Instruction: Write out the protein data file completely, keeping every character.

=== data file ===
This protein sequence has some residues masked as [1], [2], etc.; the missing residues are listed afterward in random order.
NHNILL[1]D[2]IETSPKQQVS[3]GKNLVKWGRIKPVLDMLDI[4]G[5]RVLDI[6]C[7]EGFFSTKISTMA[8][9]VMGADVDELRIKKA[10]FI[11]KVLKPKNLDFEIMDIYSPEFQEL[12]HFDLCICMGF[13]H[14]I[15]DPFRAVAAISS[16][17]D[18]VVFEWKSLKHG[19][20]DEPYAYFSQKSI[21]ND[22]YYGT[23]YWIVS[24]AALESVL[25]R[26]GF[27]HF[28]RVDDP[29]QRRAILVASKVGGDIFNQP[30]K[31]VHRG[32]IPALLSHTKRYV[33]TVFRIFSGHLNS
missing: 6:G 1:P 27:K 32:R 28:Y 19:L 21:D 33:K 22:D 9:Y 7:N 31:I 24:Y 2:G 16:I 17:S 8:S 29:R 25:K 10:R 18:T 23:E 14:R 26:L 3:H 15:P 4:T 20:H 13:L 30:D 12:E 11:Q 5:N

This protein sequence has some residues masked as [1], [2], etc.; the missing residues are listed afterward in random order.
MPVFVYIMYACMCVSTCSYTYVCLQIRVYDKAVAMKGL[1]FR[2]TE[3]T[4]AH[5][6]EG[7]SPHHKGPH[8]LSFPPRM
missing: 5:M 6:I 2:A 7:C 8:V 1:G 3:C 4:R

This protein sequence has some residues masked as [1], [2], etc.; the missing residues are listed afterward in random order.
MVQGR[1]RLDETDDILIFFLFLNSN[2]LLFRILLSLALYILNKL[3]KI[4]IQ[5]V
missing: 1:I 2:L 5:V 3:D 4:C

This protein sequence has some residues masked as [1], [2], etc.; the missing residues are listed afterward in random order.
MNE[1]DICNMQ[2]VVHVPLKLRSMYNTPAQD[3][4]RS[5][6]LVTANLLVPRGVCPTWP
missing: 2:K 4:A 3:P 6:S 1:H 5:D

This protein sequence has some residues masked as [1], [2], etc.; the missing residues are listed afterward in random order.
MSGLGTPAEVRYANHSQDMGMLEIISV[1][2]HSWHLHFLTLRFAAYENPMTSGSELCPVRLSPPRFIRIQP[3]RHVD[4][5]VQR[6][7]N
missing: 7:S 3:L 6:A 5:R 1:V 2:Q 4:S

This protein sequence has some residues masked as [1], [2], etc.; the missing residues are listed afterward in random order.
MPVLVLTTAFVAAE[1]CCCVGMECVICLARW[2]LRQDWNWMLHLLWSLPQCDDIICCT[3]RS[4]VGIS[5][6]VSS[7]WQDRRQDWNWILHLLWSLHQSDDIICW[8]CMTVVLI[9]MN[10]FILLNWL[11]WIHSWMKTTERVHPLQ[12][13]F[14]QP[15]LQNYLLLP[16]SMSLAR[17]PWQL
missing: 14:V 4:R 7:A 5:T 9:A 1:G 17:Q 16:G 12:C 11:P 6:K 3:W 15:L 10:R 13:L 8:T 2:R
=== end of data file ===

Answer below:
This protein sequence has some residues masked as [1], [2], etc.; the missing residues are listed afterward in random order.
NHNILL[1]D[2]IETSPKQQVS[3]GKNLVKWGRIKPVLDMLDI[4]G[5]RVLDI[6]C[7]EGFFSTKISTMA[8][9]VMGADVDELRIKKA[10]FI[11]KVLKPKNLDFEIMDIYSPEFQEL[12]HFDLCICMGF[13]H[14]I[15]DPFRAVAAISS[16][17]D[18]VVFEWKSLKHG[19][20]DEPYAYFSQKSI[21]ND[22]YYGT[23]YWIVS[24]AALESVL[25]R[26]GF[27]HF[28]RVDDP[29]QRRAILVASKVGGDIFNQP[30]K[31]VHRG[32]IPALLSHTKRYV[33]TVFRIFSGHLNS
missing: 6:G 1:P 27:K 32:R 28:Y 19:L 21:D 33:K 22:D 9:Y 7:N 31:I 24:Y 2:G 16:I 17:S 8:S 29:R 25:K 10:R 18:T 23:E 14:R 26:L 3:H 15:P 4:T 20:H 13:L 30:D 12:E 11:Q 5:N

This protein sequence has some residues masked as [1], [2], etc.; the missing residues are listed afterward in random order.
MPVFVYIMYACMCVSTCSYTYVCLQIRVYDKAVAMKGL[1]FR[2]TE[3]T[4]AH[5][6]EG[7]SPHHKGPH[8]LSFPPRM
missing: 5:M 6:I 2:A 7:C 8:V 1:G 3:C 4:R

This protein sequence has some residues masked as [1], [2], etc.; the missing residues are listed afterward in random order.
MVQGR[1]RLDETDDILIFFLFLNSN[2]LLFRILLSLALYILNKL[3]KI[4]IQ[5]V
missing: 1:I 2:L 5:V 3:D 4:C

This protein sequence has some residues masked as [1], [2], etc.; the missing residues are listed afterward in random order.
MNE[1]DICNMQ[2]VVHVPLKLRSMYNTPAQD[3][4]RS[5][6]LVTANLLVPRGVCPTWP
missing: 2:K 4:A 3:P 6:S 1:H 5:D

This protein sequence has some residues masked as [1], [2], etc.; the missing residues are listed afterward in random order.
MSGLGTPAEVRYANHSQDMGMLEIISV[1][2]HSWHLHFLTLRFAAYENPMTSGSELCPVRLSPPRFIRIQP[3]RHVD[4][5]VQR[6][7]N
missing: 7:S 3:L 6:A 5:R 1:V 2:Q 4:S

This protein sequence has some residues masked as [1], [2], etc.; the missing residues are listed afterward in random order.
MPVLVLTTAFVAAE[1]CCCVGMECVICLARW[2]LRQDWNWMLHLLWSLPQCDDIICCT[3]RS[4]VGIS[5][6]VSS[7]WQDRRQDWNWILHLLWSLHQSDDIICW[8]CMTVVLI[9]MN[10]FILLNWL[11]WIHSWMKTTERVHPLQ[12][13]F[14]QP[15]LQNYLLLP[16]SMSLAR[17]PWQL
missing: 14:V 4:R 7:A 5:T 9:A 1:G 17:Q 16:G 12:C 11:P 6:K 3:W 15:L 10:R 13:L 8:T 2:R